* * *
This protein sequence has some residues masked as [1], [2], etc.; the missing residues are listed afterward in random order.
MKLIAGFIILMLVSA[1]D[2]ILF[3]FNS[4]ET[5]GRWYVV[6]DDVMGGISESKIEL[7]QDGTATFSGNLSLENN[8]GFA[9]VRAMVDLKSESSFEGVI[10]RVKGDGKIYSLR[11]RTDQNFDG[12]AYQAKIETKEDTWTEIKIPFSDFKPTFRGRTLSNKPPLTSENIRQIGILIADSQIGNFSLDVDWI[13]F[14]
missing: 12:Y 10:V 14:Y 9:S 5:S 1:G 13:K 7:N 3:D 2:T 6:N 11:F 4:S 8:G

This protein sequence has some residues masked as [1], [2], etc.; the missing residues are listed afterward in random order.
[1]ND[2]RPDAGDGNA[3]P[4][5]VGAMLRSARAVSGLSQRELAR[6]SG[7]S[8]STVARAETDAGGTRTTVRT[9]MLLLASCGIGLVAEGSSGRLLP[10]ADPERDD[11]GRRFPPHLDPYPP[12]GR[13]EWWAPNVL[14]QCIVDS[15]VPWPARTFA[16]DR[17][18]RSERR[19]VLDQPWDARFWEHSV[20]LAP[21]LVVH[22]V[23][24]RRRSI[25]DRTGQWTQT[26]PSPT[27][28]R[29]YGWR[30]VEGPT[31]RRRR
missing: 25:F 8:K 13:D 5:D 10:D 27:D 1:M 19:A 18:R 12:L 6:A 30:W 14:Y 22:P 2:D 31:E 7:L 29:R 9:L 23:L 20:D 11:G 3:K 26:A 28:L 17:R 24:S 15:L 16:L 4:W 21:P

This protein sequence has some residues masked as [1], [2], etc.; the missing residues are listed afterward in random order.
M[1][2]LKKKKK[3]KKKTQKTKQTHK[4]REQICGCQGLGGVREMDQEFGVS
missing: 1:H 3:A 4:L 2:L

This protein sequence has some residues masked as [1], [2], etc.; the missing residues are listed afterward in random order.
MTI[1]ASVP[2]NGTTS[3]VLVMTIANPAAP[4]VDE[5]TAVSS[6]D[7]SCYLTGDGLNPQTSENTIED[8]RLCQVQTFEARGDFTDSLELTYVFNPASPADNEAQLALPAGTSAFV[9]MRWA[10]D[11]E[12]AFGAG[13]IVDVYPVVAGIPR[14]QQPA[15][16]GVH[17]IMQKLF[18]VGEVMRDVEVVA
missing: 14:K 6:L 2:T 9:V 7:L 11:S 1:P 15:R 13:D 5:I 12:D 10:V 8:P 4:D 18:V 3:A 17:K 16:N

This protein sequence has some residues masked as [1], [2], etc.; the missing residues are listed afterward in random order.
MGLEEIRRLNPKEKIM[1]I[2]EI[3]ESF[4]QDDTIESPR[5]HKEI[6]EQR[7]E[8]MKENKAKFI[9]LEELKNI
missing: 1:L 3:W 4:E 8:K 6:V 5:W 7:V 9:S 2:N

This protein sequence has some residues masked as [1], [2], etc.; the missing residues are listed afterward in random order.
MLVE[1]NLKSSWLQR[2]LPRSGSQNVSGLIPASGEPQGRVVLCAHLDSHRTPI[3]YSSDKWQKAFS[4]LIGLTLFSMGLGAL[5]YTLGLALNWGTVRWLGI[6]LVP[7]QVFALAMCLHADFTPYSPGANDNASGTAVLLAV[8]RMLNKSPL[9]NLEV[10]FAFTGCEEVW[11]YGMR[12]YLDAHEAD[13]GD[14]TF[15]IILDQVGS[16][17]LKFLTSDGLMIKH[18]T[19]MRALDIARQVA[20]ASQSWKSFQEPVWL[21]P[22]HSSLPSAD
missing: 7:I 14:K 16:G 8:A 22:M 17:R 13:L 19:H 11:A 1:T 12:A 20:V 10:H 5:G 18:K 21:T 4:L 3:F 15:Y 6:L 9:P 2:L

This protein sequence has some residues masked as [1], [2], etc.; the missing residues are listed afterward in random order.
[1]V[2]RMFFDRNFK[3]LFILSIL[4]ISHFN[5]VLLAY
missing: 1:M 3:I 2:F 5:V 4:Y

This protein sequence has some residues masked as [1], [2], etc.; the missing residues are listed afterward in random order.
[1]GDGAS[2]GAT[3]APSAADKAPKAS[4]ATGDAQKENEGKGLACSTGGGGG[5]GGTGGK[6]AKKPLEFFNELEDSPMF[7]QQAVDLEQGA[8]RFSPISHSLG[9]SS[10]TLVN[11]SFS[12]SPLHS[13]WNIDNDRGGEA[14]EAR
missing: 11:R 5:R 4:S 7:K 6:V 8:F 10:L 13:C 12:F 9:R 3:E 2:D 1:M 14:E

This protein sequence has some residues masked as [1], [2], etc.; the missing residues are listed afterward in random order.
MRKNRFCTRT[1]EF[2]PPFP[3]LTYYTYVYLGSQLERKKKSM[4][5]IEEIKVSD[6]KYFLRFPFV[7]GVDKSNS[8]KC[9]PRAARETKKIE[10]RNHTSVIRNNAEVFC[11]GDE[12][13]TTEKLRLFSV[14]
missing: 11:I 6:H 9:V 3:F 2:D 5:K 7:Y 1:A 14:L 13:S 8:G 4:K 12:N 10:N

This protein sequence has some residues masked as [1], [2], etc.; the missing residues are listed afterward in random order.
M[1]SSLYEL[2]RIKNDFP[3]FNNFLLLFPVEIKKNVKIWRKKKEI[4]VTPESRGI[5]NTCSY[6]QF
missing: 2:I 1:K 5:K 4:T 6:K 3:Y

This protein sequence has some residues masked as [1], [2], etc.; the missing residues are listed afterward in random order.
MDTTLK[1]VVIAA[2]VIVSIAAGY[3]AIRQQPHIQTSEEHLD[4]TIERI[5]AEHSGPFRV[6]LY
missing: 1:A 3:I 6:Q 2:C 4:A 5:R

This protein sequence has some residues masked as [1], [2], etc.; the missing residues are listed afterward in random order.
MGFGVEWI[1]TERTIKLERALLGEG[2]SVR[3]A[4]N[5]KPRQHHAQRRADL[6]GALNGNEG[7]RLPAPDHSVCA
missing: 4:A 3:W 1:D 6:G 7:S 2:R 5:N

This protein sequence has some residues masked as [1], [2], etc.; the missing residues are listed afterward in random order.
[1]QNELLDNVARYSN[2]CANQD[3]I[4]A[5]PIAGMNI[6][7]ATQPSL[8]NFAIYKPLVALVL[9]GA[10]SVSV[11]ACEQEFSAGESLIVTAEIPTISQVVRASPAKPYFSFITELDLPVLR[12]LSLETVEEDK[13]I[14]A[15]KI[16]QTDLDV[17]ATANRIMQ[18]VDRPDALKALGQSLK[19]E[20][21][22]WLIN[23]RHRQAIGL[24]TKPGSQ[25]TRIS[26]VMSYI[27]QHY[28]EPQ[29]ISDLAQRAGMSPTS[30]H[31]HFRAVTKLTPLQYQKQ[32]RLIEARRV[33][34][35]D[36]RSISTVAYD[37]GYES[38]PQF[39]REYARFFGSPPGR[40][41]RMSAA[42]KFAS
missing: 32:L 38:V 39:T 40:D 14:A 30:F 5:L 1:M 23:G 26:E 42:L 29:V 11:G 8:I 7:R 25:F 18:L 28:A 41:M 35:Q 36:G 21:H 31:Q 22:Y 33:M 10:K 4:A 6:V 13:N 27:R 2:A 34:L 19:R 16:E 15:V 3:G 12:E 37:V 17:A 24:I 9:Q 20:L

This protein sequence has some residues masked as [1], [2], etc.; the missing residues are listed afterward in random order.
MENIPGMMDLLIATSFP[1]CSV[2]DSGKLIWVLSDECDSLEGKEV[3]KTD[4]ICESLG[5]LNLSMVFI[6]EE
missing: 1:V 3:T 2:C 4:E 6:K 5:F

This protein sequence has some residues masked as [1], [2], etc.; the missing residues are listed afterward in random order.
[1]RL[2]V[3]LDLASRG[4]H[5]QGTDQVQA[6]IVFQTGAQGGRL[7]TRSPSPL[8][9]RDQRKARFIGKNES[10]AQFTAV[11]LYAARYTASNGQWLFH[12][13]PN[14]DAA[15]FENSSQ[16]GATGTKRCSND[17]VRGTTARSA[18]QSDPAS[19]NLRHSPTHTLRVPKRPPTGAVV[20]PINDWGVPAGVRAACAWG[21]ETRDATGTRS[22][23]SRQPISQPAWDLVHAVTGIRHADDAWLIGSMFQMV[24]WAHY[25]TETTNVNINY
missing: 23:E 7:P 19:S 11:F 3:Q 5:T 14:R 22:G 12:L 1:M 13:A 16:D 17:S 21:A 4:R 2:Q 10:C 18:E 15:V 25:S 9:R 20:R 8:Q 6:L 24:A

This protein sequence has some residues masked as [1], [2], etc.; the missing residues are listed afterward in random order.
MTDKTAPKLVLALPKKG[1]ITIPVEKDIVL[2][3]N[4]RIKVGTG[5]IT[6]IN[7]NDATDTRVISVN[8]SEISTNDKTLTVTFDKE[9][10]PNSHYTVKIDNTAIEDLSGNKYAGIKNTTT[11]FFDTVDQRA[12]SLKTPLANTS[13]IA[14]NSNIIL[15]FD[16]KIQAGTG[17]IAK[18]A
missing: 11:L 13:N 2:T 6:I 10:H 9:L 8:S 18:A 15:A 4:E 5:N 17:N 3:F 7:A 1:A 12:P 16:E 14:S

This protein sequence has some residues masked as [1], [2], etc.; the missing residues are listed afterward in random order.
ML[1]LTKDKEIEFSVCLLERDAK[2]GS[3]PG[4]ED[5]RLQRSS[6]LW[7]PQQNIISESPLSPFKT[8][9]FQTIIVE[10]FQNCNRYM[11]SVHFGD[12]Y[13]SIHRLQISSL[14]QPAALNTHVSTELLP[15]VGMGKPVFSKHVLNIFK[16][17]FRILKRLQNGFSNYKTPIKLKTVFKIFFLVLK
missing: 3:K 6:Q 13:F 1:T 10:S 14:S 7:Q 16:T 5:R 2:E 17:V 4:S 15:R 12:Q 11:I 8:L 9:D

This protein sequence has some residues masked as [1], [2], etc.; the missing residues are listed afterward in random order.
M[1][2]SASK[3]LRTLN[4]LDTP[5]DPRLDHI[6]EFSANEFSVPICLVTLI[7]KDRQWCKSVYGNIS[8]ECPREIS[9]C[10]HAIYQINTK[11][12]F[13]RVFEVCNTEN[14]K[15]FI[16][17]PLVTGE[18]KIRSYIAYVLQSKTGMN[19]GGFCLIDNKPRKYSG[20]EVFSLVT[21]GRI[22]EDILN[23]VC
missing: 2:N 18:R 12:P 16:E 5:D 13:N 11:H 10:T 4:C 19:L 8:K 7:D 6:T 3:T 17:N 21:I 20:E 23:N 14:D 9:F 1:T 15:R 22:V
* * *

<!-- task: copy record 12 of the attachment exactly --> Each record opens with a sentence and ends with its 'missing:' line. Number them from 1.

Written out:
This protein sequence has some residues masked as [1], [2], etc.; the missing residues are listed afterward in random order.
MGFGVEWI[1]TERTIKLERALLGEG[2]SVR[3]A[4]N[5]KPRQHHAQRRADL[6]GALNGNEG[7]RLPAPDHSVCA
missing: 4:A 3:W 1:D 6:G 7:S 2:R 5:N